How to festively decorate your lab

It’s almost Christmas time.

Note that I said almost and not “OMG, it’s Christmas!!” because it’s still November and there is no way I’m accepting the start of Christmas till December the 1st, at the very earliest. Although, the more attentive amongst you may call me a hypocrite, as I did populate the Errant Science store with xmas goodies at the weekend. And they’d be right. They’d also be right to note that I just used them as a literary device to plug my shop.

Now with Christmas comes decoration, and the strange almost primal desire to make the place all ‘festive’. As a scientist and therefore an automatic expert on everything, I can confidently explain that this is because a caveman many tens of thousands of years ago was accidentally impaled upon a Christmas tree and this event infected the human genome with its love of pine and tinsel [citation needed]

As scientists, we have access to more than tinsel – so we can go further than our ancestors and really push the boat out in terms of Christmas decorations. We have chemicals, oozy things, genetic engineering, and lasers. And Christmas is the time of year when we can throw all health and safety out of the window to put some of these to good use. But if you’re stuck for ideas, here are some tips to making your lab feel festive.

chemistreeFirstly, any chemical lab worth its sodium chloride should have a Chemistree. This is a collection of beakers, containers and vials that you hang decoratively off a retort stand in the vague shape of a tree. To be honest, you really have to use your imagination. The chemistree looks even more impressive if you use some glowing liquids or anything that bubbles and froths, although keeping that reaction going all December might be tricky. If any chemists have any ideas please let me know.

Physics labs already have a big advantage as they tend to have lots of things that already glow. If you have lasers around then crack out the red argons and the green dpss ones and with a cheap scanning mirror, you can both make a super bright projected Christmas tree and probably blind your coworkers with Christmas cheer… and lasers. If you are sadly in a lab without amazing lasers then you can always get a few Christmas trees on the oscilloscope.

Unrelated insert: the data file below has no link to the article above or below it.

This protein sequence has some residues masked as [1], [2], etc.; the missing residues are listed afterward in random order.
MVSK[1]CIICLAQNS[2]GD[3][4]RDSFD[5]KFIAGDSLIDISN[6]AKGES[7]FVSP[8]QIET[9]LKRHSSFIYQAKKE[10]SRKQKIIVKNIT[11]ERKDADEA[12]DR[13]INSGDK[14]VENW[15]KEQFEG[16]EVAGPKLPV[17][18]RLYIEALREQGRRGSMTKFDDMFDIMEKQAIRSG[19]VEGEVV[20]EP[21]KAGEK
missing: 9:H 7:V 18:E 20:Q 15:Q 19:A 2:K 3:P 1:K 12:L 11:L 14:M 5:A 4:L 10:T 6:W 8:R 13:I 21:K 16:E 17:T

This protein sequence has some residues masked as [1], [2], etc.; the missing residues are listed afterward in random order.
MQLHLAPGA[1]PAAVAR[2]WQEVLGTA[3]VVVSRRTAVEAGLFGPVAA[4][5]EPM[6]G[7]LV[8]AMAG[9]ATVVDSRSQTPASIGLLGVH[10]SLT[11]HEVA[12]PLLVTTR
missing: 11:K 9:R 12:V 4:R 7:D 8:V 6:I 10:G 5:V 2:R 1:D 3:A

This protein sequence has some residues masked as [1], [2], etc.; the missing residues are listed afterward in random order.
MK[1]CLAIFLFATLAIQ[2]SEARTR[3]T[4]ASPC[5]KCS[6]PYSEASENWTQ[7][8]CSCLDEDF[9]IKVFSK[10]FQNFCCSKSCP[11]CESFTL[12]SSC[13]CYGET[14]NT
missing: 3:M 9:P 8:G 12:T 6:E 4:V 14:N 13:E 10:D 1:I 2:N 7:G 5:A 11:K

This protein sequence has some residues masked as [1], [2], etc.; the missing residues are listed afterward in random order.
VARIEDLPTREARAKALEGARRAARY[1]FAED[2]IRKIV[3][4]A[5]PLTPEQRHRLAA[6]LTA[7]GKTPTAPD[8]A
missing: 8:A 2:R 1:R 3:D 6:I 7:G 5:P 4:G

Now genetic engineering is clearly going to produce the best Christmas creations but sadly most biologists work in places where 8 foot pine trees with tinsel arms that poop presents are frowned upon. Instead, you can always make some festive plate cultures using coloured yeast cultures on agar spread into interesting shapes. Be sure to stick to just using friendly yeasts though – I’m not sure any Christmas tree ornament should also double as a violation of the treaty on biological warfare…

If none of these are seeming all that possible in your lab, then you can always go for a fall back ‘rubber glove Christmas tree’ or simply racking pipette tips in festive shapes.

Scientists in offices are a bit more limited than all the above, because they have to answer to annoying quips like “where are you taking that laser?” and “did that bauble just wink at me?”.

But never fear there are still some things that you can do without incurring the wrath of the office manager. Personally my favourite is to print out all my paper rejection e-mails on different coloured paper and make them into a festive paper chain. You can also decorate the largest of the piles of unmarked student work by drawing a Christmas tree on the side of the stack of paper. This is great because you can use it as an excuse for not disturbing the pile until at least 12 days after Christmas.

I hope that you’ll all be trying at least one of those. If you have any better suggestions then please share them with everyone, in the comments below.

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